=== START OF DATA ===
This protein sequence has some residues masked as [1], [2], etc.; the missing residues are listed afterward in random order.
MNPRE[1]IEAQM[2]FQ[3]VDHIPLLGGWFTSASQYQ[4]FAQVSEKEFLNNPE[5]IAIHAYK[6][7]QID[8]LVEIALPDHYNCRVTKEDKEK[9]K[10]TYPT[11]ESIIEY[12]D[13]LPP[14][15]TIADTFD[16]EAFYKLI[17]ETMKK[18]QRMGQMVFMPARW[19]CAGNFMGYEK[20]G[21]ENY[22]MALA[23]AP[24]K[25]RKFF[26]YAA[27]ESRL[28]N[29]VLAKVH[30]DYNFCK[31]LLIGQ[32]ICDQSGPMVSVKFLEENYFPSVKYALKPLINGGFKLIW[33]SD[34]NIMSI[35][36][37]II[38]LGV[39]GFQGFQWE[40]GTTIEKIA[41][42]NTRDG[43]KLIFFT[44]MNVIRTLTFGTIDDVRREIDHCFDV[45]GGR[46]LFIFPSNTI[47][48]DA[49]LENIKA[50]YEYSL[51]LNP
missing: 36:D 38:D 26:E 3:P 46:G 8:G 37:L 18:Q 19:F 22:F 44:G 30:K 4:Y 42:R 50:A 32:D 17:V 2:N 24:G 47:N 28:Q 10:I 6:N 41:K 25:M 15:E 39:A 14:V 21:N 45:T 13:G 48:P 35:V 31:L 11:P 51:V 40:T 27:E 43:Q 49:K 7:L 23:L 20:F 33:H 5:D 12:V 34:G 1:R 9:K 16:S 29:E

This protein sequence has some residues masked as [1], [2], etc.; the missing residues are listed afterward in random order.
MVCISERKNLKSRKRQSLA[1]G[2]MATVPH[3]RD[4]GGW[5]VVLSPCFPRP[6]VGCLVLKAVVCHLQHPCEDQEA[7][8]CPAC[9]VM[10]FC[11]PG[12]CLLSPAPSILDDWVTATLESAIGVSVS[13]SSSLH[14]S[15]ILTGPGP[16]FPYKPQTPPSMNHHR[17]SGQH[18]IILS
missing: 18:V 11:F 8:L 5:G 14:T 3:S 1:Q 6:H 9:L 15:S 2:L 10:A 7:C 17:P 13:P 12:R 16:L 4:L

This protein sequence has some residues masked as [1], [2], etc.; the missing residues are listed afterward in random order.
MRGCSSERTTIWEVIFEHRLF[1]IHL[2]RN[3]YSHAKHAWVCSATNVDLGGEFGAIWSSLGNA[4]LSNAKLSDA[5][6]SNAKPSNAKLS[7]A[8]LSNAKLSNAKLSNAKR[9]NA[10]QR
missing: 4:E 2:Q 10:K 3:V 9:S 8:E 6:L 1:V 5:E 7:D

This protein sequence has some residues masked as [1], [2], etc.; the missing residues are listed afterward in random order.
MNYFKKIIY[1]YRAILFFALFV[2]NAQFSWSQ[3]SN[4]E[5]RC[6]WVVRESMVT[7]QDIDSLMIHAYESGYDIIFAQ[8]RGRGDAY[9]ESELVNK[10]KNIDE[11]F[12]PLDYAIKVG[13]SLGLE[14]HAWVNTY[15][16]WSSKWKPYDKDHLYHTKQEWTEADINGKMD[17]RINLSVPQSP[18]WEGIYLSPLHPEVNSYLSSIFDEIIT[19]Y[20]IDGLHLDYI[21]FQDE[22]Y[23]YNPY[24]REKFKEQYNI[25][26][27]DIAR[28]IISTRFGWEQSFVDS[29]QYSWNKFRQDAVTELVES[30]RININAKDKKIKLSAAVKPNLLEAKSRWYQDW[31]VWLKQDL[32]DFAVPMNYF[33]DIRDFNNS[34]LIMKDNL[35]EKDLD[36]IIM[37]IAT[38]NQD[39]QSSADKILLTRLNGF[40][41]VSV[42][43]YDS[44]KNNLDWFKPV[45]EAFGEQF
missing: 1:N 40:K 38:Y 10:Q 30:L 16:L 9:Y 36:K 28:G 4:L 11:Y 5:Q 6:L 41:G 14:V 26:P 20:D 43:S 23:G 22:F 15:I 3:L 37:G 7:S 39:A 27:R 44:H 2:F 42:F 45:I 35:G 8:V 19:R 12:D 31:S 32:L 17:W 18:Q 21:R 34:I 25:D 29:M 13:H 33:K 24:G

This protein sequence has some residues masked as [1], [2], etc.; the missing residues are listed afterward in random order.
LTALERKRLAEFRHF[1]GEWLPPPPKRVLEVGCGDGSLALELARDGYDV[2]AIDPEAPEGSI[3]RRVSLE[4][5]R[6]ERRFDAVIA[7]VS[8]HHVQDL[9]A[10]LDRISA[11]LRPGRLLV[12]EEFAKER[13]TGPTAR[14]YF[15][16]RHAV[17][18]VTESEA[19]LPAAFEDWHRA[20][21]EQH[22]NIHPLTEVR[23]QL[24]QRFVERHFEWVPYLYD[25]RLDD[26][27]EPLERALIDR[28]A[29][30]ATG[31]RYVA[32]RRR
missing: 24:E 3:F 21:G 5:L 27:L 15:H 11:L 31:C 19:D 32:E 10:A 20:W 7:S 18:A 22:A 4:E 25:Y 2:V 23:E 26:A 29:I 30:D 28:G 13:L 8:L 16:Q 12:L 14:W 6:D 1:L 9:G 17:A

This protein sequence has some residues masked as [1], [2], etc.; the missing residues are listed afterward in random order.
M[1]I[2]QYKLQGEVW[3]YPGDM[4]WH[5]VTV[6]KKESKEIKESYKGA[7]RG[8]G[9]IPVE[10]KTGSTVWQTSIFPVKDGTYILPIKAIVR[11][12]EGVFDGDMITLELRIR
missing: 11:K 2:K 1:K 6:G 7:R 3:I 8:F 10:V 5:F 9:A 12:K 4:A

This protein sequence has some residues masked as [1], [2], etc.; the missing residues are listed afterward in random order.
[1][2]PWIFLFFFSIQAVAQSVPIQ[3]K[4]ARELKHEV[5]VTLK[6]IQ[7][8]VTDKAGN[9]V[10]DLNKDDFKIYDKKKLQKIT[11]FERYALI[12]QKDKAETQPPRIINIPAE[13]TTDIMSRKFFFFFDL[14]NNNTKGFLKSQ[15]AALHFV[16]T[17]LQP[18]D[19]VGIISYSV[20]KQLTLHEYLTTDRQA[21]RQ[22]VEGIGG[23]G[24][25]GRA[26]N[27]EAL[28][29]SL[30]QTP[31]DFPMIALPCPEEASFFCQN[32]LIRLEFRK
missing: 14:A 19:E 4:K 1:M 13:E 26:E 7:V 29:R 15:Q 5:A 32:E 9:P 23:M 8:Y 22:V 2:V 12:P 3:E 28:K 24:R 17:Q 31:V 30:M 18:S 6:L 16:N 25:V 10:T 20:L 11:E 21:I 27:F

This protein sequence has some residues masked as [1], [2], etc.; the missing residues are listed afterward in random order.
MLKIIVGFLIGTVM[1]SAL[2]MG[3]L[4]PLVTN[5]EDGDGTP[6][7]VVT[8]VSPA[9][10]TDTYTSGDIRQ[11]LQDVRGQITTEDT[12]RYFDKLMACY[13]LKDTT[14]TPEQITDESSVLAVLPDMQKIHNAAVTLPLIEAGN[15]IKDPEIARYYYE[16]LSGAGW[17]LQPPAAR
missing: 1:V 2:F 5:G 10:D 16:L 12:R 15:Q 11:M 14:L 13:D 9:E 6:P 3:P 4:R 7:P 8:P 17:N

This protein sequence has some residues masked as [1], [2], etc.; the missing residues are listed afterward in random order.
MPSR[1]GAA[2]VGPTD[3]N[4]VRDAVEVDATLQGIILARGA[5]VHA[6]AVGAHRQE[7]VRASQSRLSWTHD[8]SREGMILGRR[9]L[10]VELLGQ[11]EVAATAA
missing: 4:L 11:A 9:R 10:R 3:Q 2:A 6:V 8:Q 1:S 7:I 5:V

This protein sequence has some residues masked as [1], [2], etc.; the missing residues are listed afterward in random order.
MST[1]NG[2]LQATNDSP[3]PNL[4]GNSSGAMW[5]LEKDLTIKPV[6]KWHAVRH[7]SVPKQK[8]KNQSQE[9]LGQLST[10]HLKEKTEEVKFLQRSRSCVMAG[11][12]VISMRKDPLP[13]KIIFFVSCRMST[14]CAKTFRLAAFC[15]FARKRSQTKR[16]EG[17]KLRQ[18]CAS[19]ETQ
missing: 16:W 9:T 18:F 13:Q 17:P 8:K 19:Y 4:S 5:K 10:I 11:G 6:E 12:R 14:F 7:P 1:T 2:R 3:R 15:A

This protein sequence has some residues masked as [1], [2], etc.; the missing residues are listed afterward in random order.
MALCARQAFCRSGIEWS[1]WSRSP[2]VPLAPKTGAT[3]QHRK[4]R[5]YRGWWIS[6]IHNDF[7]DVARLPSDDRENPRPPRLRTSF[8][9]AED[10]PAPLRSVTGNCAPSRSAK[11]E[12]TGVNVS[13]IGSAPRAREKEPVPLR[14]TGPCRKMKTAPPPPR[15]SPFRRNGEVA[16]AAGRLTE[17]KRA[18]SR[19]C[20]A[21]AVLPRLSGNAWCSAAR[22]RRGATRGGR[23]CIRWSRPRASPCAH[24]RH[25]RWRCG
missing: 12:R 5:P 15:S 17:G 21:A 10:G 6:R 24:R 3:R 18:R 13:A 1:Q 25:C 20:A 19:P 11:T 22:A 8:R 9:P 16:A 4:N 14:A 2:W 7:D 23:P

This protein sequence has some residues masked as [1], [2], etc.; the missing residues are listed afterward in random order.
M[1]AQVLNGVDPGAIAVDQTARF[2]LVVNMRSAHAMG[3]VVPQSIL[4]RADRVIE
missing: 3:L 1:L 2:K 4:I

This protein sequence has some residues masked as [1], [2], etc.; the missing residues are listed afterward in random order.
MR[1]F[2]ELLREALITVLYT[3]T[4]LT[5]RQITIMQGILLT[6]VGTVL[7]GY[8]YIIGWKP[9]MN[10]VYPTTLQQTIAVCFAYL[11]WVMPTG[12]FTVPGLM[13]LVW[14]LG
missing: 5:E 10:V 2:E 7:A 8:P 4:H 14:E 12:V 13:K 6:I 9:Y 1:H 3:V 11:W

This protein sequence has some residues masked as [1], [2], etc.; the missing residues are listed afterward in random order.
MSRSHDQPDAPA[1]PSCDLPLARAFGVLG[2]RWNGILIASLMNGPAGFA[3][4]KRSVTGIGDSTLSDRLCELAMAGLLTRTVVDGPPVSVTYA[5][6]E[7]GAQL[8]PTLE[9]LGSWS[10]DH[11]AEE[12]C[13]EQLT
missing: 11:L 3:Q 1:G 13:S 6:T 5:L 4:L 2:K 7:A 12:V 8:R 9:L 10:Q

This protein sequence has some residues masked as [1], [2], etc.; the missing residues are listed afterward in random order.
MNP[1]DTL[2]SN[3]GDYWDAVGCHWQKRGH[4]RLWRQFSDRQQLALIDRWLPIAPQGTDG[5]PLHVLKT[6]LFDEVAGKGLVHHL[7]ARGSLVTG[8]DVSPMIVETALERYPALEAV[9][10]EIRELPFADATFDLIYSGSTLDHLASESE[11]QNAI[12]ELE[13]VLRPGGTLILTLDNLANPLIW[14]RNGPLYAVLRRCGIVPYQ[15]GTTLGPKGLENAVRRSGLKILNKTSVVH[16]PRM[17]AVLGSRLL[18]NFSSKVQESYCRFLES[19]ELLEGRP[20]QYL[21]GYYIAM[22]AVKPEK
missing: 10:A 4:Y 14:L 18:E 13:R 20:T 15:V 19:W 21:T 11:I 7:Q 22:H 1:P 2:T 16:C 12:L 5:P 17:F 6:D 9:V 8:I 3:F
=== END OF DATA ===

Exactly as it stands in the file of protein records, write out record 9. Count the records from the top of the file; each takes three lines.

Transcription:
This protein sequence has some residues masked as [1], [2], etc.; the missing residues are listed afterward in random order.
MPSR[1]GAA[2]VGPTD[3]N[4]VRDAVEVDATLQGIILARGA[5]VHA[6]AVGAHRQE[7]VRASQSRLSWTHD[8]SREGMILGRR[9]L[10]VELLGQ[11]EVAATAA
missing: 4:L 11:A 9:R 10:R 3:Q 2:A 6:V 8:Q 1:S 7:I 5:V